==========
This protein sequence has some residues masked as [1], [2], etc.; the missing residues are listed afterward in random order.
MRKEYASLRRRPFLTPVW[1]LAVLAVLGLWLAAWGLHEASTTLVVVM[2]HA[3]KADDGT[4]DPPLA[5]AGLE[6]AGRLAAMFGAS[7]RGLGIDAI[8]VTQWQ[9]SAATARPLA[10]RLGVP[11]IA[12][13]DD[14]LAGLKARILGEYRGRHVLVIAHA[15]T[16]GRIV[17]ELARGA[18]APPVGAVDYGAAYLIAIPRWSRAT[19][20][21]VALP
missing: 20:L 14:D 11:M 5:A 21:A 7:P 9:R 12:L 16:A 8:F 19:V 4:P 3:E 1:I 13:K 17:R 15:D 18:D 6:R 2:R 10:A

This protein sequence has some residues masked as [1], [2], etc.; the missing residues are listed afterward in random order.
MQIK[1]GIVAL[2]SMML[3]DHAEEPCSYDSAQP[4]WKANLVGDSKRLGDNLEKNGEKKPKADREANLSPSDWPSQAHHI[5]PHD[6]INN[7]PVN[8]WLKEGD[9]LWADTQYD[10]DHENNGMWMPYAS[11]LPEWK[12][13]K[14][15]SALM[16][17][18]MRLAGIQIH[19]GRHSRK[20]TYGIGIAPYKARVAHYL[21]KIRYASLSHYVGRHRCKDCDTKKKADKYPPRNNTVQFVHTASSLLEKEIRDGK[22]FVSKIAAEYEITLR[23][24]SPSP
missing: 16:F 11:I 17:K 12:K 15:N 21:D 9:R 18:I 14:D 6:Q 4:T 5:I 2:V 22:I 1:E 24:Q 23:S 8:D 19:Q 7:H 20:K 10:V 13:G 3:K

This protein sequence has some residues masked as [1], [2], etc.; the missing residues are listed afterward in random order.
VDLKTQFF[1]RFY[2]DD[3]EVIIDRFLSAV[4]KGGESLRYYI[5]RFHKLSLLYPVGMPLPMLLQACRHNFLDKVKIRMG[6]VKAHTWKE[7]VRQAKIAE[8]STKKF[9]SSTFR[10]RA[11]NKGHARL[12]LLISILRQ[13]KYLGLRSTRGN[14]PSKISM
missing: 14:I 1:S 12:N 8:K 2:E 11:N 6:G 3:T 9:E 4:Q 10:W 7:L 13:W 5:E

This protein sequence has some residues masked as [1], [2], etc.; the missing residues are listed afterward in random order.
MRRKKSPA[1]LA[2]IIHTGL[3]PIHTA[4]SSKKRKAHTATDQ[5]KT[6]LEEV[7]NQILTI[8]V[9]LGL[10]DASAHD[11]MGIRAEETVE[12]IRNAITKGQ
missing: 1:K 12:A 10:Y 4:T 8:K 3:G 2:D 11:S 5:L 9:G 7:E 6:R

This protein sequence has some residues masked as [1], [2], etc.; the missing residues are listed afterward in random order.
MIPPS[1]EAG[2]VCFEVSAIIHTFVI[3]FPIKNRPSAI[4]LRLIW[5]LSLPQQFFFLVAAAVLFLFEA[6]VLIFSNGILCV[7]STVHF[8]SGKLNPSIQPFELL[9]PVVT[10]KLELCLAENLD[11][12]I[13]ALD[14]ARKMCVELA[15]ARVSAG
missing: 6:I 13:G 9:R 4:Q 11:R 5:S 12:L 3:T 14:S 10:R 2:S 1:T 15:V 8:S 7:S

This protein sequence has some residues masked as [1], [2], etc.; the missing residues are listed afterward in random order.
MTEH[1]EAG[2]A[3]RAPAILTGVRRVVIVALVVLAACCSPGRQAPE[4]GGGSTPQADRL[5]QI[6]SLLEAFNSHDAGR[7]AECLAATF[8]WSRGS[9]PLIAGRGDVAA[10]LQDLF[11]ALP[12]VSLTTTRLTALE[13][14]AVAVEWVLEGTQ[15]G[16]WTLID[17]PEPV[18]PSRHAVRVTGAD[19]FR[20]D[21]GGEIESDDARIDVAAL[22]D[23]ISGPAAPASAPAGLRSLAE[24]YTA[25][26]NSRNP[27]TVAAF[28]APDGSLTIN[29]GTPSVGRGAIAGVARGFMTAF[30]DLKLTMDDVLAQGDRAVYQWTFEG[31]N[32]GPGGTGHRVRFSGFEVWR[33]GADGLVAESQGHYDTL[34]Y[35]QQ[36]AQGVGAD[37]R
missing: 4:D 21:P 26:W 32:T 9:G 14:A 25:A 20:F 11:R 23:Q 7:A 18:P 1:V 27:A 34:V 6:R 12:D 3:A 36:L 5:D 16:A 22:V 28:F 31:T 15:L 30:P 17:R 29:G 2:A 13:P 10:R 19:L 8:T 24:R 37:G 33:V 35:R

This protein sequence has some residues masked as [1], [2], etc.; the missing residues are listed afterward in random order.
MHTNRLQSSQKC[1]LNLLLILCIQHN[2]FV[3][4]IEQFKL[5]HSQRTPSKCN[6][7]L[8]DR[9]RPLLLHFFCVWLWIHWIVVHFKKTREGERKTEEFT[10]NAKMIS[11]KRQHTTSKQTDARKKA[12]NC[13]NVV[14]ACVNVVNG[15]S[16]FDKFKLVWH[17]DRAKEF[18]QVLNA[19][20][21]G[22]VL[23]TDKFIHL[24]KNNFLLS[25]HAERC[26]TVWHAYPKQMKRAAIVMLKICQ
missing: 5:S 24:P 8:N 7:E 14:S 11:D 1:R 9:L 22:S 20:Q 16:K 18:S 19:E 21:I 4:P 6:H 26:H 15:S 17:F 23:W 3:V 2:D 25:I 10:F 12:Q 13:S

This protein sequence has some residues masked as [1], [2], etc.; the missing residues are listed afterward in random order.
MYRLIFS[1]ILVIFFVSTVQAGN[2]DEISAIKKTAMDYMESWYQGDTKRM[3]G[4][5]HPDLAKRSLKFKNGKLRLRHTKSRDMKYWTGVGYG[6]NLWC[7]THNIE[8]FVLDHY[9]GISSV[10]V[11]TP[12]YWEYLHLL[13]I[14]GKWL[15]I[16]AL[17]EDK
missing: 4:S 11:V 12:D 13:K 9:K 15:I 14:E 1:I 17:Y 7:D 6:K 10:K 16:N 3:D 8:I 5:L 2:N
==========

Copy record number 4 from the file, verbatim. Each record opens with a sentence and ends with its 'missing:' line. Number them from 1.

This protein sequence has some residues masked as [1], [2], etc.; the missing residues are listed afterward in random order.
MRRKKSPA[1]LA[2]IIHTGL[3]PIHTA[4]SSKKRKAHTATDQ[5]KT[6]LEEV[7]NQILTI[8]V[9]LGL[10]DASAHD[11]MGIRAEETVE[12]IRNAITKGQ
missing: 1:K 12:A 10:Y 4:T 8:K 3:G 2:D 11:S 5:L 9:G 7:E 6:R